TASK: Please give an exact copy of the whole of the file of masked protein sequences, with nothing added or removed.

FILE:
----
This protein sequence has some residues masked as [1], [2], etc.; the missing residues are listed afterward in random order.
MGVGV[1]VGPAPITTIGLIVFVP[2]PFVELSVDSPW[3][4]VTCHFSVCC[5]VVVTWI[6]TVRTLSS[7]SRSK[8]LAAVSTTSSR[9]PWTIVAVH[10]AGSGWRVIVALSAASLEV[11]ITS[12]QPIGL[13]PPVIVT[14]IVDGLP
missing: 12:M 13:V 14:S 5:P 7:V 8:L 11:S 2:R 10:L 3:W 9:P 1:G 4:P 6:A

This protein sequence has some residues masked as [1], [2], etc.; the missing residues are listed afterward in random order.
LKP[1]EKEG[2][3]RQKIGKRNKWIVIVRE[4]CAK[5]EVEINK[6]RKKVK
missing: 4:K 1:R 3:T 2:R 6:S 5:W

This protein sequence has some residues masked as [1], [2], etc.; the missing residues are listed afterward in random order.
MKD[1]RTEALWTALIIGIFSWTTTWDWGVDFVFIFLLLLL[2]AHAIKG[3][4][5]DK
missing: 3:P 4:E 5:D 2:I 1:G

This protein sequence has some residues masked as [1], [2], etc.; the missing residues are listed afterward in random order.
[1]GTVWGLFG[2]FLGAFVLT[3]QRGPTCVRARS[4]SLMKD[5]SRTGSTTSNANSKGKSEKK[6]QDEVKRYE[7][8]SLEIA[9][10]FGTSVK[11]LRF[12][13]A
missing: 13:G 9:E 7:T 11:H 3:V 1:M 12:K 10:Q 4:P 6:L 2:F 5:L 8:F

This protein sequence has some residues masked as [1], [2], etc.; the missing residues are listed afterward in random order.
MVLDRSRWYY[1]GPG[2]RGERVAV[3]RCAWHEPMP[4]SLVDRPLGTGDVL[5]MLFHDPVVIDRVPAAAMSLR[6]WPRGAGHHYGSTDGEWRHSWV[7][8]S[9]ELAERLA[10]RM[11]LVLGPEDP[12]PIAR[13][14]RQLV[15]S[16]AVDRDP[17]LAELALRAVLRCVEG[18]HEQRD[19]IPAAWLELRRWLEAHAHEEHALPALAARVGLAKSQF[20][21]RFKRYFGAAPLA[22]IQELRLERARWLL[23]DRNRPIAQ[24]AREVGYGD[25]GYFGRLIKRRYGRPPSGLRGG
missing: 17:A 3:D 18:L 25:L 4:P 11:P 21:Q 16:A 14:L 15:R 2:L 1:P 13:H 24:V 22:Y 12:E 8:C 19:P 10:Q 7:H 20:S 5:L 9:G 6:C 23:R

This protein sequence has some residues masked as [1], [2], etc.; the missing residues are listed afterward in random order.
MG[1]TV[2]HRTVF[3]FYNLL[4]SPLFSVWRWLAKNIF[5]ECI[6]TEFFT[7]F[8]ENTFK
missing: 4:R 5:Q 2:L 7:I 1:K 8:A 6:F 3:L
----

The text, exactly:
This protein sequence has some residues masked as [1], [2], etc.; the missing residues are listed afterward in random order.
MGVGV[1]VGPAPITTIGLIVFVP[2]PFVELSVDSPW[3][4]VTCHFSVCC[5]VVVTWI[6]TVRTLSS[7]SRSK[8]LAAVSTTSSR[9]PWTIVAVH[10]AGSGWRVIVALSAASLEV[11]ITS[12]QPIGL[13]PPVIVT[14]IVDGLP
missing: 12:M 13:V 14:S 5:P 7:V 8:L 11:S 2:R 10:L 3:W 9:P 1:G 4:P 6:A

This protein sequence has some residues masked as [1], [2], etc.; the missing residues are listed afterward in random order.
LKP[1]EKEG[2][3]RQKIGKRNKWIVIVRE[4]CAK[5]EVEINK[6]RKKVK
missing: 4:K 1:R 3:T 2:R 6:S 5:W

This protein sequence has some residues masked as [1], [2], etc.; the missing residues are listed afterward in random order.
MKD[1]RTEALWTALIIGIFSWTTTWDWGVDFVFIFLLLLL[2]AHAIKG[3][4][5]DK
missing: 3:P 4:E 5:D 2:I 1:G

This protein sequence has some residues masked as [1], [2], etc.; the missing residues are listed afterward in random order.
[1]GTVWGLFG[2]FLGAFVLT[3]QRGPTCVRARS[4]SLMKD[5]SRTGSTTSNANSKGKSEKK[6]QDEVKRYE[7][8]SLEIA[9][10]FGTSVK[11]LRF[12][13]A
missing: 13:G 9:E 7:T 11:H 3:V 1:M 12:K 10:Q 4:P 6:L 2:F 5:L 8:F

This protein sequence has some residues masked as [1], [2], etc.; the missing residues are listed afterward in random order.
MVLDRSRWYY[1]GPG[2]RGERVAV[3]RCAWHEPMP[4]SLVDRPLGTGDVL[5]MLFHDPVVIDRVPAAAMSLR[6]WPRGAGHHYGSTDGEWRHSWV[7][8]S[9]ELAERLA[10]RM[11]LVLGPEDP[12]PIAR[13][14]RQLV[15]S[16]AVDRDP[17]LAELALRAVLRCVEG[18]HEQRD[19]IPAAWLELRRWLEAHAHEEHALPALAARVGLAKSQF[20][21]RFKRYFGAAPLA[22]IQELRLERARWLL[23]DRNRPIAQ[24]AREVGYGD[25]GYFGRLIKRRYGRPPSGLRGG
missing: 17:A 3:D 18:L 25:L 4:P 11:P 21:Q 16:A 14:L 15:R 2:L 1:P 13:H 24:V 22:Y 12:E 8:C 19:P 10:Q 7:H 20:S 5:L 9:G 6:C 23:R

This protein sequence has some residues masked as [1], [2], etc.; the missing residues are listed afterward in random order.
MG[1]TV[2]HRTVF[3]FYNLL[4]SPLFSVWRWLAKNIF[5]ECI[6]TEFFT[7]F[8]ENTFK
missing: 4:R 5:Q 2:L 7:I 1:K 8:A 6:F 3:L